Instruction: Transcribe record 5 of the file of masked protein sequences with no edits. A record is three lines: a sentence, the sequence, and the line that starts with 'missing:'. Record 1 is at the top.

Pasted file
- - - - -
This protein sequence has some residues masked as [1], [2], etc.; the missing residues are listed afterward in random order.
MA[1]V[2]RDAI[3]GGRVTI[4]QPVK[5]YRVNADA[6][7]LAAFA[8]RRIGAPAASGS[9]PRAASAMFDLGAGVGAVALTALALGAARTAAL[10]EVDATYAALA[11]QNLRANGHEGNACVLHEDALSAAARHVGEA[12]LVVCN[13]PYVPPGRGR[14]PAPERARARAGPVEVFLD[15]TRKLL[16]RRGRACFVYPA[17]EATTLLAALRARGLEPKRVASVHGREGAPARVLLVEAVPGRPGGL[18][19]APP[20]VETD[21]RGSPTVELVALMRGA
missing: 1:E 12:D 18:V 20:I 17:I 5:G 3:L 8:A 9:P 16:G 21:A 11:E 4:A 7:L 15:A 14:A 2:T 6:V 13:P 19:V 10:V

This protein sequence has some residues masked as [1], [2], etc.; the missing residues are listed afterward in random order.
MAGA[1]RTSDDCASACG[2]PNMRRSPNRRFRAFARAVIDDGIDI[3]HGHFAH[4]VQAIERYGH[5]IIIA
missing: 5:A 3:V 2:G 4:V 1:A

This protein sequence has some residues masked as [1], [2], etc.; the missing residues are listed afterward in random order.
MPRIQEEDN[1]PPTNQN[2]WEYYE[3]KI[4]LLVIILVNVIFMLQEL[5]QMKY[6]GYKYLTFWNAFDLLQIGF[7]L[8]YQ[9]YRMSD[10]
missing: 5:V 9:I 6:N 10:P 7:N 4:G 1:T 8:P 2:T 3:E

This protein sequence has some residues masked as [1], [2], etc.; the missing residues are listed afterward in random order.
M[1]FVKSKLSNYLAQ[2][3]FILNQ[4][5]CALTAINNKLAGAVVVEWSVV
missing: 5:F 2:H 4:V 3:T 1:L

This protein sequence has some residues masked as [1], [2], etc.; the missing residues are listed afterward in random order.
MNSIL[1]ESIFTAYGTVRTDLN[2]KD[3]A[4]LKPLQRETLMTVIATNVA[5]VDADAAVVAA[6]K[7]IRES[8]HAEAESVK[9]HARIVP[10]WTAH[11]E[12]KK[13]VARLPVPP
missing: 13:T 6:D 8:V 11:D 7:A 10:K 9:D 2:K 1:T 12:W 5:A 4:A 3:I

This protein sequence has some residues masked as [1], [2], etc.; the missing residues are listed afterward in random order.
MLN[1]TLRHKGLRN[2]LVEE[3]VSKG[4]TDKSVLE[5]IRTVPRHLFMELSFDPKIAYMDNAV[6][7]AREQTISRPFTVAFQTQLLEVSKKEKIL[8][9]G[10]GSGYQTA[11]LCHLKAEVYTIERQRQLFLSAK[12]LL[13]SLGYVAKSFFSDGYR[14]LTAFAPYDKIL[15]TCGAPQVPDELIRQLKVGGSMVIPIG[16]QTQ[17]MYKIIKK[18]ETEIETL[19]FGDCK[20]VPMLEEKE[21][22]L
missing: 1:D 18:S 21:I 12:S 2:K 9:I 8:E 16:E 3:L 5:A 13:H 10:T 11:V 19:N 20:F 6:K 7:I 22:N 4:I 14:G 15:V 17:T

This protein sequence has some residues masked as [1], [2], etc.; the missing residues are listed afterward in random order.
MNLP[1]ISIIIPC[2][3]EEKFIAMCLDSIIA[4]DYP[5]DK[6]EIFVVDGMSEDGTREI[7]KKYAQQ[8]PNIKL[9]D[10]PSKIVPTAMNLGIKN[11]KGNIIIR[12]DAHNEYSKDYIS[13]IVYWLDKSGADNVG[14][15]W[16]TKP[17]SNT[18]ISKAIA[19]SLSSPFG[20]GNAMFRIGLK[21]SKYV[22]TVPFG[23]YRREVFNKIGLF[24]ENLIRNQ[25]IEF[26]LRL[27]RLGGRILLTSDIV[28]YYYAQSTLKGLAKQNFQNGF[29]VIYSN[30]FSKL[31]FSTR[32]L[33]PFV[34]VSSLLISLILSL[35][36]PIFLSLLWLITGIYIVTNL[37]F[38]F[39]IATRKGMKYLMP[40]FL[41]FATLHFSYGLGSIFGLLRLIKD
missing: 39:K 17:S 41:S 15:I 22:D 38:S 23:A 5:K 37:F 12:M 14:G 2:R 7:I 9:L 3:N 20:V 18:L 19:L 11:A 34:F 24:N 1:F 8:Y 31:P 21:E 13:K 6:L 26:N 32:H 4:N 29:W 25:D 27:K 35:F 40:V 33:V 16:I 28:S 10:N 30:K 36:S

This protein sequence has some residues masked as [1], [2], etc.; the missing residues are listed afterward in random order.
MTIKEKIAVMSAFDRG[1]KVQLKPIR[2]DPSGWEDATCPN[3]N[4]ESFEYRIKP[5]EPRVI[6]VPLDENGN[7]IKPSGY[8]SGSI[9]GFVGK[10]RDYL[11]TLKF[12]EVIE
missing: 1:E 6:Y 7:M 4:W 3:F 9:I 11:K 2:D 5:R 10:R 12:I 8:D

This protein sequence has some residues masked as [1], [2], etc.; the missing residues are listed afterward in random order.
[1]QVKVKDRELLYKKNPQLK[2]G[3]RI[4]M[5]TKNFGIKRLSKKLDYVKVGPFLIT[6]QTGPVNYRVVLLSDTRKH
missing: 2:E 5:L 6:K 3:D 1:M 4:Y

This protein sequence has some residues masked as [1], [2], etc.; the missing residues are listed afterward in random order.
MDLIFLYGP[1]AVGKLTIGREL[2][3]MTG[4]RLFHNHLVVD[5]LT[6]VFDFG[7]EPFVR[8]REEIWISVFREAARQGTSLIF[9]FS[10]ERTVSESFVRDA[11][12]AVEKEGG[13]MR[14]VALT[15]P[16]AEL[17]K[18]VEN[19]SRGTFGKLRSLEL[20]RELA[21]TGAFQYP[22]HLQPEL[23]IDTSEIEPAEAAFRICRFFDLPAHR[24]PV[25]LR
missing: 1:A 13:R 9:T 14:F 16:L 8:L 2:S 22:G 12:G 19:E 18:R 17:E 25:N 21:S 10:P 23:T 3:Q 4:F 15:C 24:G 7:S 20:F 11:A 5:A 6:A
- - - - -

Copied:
This protein sequence has some residues masked as [1], [2], etc.; the missing residues are listed afterward in random order.
MNSIL[1]ESIFTAYGTVRTDLN[2]KD[3]A[4]LKPLQRETLMTVIATNVA[5]VDADAAVVAA[6]K[7]IRES[8]HAEAESVK[9]HARIVP[10]WTAH[11]E[12]KK[13]VARLPVPP
missing: 13:T 6:D 8:V 11:D 7:A 10:K 9:D 2:K 1:T 12:W 5:A 4:A 3:I